Friday, 20 February 2009

New Security Stamps (Continued)

Presentation Pack Low Values

It has now been three days since these stamps were issued (17th February) and (as yet) I have not had the chance to attempt to remove a used one from a envelope to see what sort of condition the stamps once soaked and dried are in. Has anyone else tried? It will be interesting to see the various results as time goes by.

From one of the groups I belong to (S of GB) one of the members (Greg) has tried, here is his report . ( Thanks Greg)

"The gum appears to have the same effect as on many of the currently issued stamps from the countries above, ( American, Irish and Kiwi ) in that part of the backing paper is left on the stamp when you try to remove it. I normally roll this off gently with my thumb. I had a 50% success rate with the two UK definitives I tried - the little security tears make this a more difficult task to do, especially as they are so close to the edge of the stamp.
However the stamp paper itself doesn't appear to be as thin as some of the other stamps out there with this type of gum. Now for the bad news - having come back to the dried stamp, the gum is still present on the back of the stamp, to the extent that it would probably stick for at least part of a second journey through the postal system, and be very difficult to work with in stock books."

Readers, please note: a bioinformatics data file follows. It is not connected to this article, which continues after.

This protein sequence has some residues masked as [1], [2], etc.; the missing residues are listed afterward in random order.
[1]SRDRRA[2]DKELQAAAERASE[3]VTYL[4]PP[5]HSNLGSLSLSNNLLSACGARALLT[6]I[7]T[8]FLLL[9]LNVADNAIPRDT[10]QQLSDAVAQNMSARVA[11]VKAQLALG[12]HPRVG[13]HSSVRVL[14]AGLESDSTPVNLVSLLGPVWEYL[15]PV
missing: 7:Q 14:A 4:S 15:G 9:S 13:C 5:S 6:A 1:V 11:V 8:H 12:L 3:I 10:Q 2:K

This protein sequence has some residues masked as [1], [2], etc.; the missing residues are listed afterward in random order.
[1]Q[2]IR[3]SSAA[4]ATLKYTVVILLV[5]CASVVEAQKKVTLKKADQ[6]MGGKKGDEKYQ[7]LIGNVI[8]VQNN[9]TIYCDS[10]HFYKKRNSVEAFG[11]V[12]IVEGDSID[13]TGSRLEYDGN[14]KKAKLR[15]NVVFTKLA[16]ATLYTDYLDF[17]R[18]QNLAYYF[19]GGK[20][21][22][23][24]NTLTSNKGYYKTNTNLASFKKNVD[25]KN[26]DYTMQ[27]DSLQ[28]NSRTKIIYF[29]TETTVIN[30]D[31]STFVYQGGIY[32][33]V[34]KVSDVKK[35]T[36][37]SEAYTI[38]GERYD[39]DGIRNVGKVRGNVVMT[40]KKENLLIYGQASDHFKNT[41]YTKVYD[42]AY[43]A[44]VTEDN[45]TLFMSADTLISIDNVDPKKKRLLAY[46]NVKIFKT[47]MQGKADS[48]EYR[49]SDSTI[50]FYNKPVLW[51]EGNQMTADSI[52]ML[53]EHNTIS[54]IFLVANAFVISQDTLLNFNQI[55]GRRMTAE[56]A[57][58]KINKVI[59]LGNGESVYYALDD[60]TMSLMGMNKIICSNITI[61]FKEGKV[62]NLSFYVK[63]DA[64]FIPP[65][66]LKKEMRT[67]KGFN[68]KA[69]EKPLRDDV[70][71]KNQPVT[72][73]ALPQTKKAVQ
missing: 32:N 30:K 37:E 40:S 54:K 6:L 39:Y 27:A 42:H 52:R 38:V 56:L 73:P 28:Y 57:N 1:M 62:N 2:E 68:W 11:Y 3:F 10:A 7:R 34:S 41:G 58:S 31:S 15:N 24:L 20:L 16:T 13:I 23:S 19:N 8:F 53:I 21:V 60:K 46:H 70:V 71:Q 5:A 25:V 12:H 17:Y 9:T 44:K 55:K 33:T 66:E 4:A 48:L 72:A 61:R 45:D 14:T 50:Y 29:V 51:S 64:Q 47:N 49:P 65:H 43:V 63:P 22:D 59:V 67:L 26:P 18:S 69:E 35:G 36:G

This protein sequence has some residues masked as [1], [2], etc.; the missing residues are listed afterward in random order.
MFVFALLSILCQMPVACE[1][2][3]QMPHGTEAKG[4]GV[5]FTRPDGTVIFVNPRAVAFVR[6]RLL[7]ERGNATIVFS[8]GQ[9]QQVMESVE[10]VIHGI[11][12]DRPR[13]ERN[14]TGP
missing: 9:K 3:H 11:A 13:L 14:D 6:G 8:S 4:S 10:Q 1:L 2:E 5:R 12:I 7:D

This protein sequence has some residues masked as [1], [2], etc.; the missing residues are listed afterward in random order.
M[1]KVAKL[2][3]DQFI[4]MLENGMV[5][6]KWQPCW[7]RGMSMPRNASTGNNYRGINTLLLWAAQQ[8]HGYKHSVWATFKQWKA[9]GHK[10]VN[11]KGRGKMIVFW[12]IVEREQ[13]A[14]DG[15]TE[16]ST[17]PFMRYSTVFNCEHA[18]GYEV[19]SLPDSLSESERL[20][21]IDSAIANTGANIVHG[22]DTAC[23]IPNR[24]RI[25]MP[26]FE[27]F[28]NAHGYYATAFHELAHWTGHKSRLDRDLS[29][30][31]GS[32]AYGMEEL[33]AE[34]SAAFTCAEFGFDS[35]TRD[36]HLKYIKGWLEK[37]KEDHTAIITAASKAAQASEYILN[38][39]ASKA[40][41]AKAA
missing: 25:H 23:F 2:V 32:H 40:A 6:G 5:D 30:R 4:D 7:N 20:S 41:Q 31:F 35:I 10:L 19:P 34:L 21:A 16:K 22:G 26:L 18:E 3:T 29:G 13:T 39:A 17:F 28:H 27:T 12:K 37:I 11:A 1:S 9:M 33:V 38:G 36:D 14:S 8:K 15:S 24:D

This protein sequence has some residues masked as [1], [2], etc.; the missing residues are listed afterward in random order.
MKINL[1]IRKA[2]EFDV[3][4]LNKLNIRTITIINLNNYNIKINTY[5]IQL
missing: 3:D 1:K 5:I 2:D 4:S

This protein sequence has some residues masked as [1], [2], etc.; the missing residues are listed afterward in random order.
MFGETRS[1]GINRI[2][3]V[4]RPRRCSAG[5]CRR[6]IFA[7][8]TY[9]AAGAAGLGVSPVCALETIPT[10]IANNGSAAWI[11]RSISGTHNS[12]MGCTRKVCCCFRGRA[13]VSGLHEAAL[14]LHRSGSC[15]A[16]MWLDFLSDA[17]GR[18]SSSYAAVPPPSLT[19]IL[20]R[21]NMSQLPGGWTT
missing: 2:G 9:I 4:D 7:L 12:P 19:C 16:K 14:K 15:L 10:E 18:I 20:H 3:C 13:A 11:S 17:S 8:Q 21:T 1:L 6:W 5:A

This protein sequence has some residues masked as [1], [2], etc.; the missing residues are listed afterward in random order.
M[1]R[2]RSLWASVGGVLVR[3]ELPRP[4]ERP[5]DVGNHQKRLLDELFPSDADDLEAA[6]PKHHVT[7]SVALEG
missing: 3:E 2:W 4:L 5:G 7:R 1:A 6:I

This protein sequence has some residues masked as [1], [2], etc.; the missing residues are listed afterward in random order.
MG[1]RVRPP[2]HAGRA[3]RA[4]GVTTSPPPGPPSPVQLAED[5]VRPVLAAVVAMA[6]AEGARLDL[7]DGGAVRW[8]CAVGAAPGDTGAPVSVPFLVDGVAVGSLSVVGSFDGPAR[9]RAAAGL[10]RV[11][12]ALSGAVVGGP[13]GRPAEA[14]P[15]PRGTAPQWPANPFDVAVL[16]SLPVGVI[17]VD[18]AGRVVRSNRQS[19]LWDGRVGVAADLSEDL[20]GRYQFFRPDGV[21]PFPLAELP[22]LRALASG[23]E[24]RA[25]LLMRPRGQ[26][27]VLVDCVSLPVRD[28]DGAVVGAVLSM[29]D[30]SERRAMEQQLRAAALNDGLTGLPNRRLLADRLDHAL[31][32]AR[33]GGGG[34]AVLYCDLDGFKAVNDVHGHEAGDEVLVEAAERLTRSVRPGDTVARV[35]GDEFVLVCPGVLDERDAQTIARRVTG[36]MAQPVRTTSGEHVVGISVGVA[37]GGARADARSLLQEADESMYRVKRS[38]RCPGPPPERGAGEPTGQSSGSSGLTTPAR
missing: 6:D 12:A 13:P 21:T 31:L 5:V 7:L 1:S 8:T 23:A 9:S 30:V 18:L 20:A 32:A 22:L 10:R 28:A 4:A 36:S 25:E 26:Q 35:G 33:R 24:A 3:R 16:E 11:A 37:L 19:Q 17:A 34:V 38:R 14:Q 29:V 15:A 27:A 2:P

Greg continues "By the way, I tried with normal cold and luke-warm water, soaking a stamp in each for just over 15 minutes."

I have a theory that neat alcohol (the sort obtained from chemists) may remove this excess gum, anyway as Greg had a 50% success rate with just two stamps, It proves that with care they can be removed without damage to the actual stamps. If the alcohol does not work, am sure some bright spark will come up with a solution ( no pun intended) to the gum problem very soon.

I can now show you some of the formats these stamps are available in, starting with what appears to be and has been proclaimed as a gutter pair. What do you think should this be catalogued as?
Is it a gutter pair as such?
I personally do not think so, but that's just my opinion.
I also have a pic of the cylinder block of 6. It appears that only the no dot format is available from these De La Rue printings.

Presentation packs ( high and low values) and two different first day covers, high and low values are also on sale. I will post pictures of these two types of first day covers tomorrow.

3 comments:

Anonymous said...

Thanks Roy for the images. I guess that originally there was a matrix in between the two stamps, so technically it could be classed as a gutter pair.

Pete

Machin Man said...

True Pete, but one could just as easy remove the middle stamp from a line of three, this would also create the effect of the matrix being removed ( alas a created gutter pair :-)

Perhaps we should take some measurements before we decide?

GBStamps said...

It looks to me (from putting a ruler up against my monitor!) that the gutter is smaller than the height of one stamp. So one of you with an actual gutter pair should measure and let us know.

--Larry